I have come a cross a line of MOV-based surge protector that supposedly differ by the amperage of the appliance they are designed to protect. For example one protects "LCD and plasma monitors" and the other "dishwashers and washing machines". They specifically boast different amperage ranges as the difference (as opposed to features such as timers meant to protect mechanical compressors).

However it is my understanding than MOV-based surge protectors work by clamping voltage, not amperage so I am assuming it is a marketing ploy. Am I correct in my assumption?

  • \$\begingroup\$ When you have the device at hand, just look at the differences \$\endgroup\$
    – PlasmaHH
    Mar 18, 2016 at 18:22
  • 1
    \$\begingroup\$ No, they have a max energy rating J Joules, energy peak that can accept. You'll find it in every daasheet, I never seen a guy selling MOVs on my doors, where did you see such marketing tricks? \$\endgroup\$ Mar 18, 2016 at 18:54
  • \$\begingroup\$ @PlasmaHH for the sake of discussion let's assume they are different. I'm asking whether a difference concerning amperage tolerance in an MOV-based protector even makes sense. \$\endgroup\$
    – t0x1n
    Mar 18, 2016 at 20:24
  • \$\begingroup\$ @MarkoBuršič I'm afraid that's standard practice in practically all technician appliance installation in Israel (primarily washing machines and dish washerss). The "technicians" (more like salesmen) are also trying to sell you magnets that allegedly reduce water scale. So on the topic at hand - I take it you are confirming my understanding that MOV-based protectors protect all appliances equally, regardless of amperage, and that no special per-appliance protectors are needed? \$\endgroup\$
    – t0x1n
    Mar 18, 2016 at 20:28

2 Answers 2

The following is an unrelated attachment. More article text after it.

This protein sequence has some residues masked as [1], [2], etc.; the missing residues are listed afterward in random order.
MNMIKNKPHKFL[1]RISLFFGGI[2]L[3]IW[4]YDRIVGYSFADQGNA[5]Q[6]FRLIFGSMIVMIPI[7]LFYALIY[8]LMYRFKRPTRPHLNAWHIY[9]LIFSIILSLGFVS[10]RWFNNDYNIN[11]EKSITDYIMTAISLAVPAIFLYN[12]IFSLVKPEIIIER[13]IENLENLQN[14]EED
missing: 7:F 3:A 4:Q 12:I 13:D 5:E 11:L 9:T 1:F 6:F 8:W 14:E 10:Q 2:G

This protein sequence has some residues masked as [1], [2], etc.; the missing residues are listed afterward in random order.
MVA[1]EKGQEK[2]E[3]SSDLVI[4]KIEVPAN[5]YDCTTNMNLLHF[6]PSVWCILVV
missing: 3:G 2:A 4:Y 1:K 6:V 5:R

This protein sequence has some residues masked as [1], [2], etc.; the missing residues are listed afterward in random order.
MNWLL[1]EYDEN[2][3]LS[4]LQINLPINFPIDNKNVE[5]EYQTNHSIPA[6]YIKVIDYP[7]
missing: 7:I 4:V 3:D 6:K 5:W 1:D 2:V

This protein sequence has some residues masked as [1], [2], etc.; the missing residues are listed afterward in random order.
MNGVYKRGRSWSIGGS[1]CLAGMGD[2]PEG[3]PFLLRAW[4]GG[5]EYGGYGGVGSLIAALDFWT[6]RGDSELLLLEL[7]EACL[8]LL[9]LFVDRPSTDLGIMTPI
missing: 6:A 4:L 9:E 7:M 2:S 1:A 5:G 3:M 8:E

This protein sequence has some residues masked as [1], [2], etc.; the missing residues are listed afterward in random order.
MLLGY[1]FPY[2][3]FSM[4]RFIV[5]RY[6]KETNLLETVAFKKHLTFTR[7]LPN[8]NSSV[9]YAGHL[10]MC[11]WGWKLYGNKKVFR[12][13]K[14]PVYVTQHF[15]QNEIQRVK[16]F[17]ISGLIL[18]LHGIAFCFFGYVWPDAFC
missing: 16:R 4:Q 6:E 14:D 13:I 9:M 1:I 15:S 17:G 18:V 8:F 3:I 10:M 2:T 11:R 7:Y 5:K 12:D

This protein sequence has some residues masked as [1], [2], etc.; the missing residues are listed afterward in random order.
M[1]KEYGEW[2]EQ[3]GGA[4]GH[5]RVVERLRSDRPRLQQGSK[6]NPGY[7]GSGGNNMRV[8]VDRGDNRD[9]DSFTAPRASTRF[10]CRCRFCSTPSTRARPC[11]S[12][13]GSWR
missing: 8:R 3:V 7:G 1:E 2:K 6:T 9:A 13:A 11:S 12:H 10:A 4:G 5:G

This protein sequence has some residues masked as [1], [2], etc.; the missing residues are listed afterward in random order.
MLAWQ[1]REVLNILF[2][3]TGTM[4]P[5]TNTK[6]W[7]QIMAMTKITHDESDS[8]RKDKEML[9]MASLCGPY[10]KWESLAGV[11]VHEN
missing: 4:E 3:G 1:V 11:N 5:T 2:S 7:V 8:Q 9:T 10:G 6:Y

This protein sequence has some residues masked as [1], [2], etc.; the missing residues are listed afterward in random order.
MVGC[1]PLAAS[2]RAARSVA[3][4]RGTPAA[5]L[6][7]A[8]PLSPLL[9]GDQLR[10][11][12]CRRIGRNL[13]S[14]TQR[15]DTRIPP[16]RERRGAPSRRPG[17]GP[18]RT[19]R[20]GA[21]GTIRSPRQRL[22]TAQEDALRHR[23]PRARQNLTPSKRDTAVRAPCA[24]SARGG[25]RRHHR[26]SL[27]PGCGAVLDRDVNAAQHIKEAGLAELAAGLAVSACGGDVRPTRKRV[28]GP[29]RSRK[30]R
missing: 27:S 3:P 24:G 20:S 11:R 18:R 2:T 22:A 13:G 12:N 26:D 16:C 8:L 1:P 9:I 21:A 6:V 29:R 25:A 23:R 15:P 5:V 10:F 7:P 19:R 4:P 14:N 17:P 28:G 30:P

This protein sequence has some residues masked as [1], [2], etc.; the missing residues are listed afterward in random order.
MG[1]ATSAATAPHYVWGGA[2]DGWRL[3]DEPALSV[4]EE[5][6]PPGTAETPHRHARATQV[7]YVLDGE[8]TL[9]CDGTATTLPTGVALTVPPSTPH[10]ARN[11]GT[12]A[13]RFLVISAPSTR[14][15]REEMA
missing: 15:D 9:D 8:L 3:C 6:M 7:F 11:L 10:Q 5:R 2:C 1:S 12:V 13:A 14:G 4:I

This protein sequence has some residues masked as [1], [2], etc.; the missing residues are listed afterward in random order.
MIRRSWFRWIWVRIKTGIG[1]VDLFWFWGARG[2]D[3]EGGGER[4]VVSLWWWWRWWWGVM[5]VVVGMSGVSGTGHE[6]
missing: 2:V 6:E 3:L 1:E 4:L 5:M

Movs clamp voltage, but they have a very soft knee. With rising surge current the clamping voltage will increase. As a typical example, a 100v nominal mov will start conducting 1ma at maybe 80 or 90 volts. At the peak current it maybe nearly 200v clamping, though this could be for currents up to several kA.

Movs are rated to different current levels because they must dissipate the energy as heat. A larger mov at the same voltage rating will take more energy before it is destroyed.

As always, data sheets are your friend and should show you curves for v and I. Most likely this will be the difference for this series.

Edit in response to the follow up comment below:

Choosing an actual mov is not about the down-stream load, but about the level of protection you need to meet. Depending on your industry and country there will be a spec defining the sort of transients which may occur, allowing you to size your mov accordingly. For a normally operating power delivery system, a mov should have no effect on the equipment at all. It's when problems happen (eg. lightning strike) that your kit needs to survive.

If you are talking about Black box protectors then that is a little different. I would guess that a surge protection plug socket would carry both live and neutral current, and therefore must be rated for a normal operation current. Just like an extension cord, the current carrying copper must be able to supply the load. This however has nothing to do with the mov rating.

  • \$\begingroup\$ Please forgive my ignorance, but I don't fully understand how to translate your answer to address the question. Suppose I have an LCD monitor and a laundry machine, each drawing a different amperage. Do I need two separate MOV protectors, each rated for the amperage of the specific appliance? \$\endgroup\$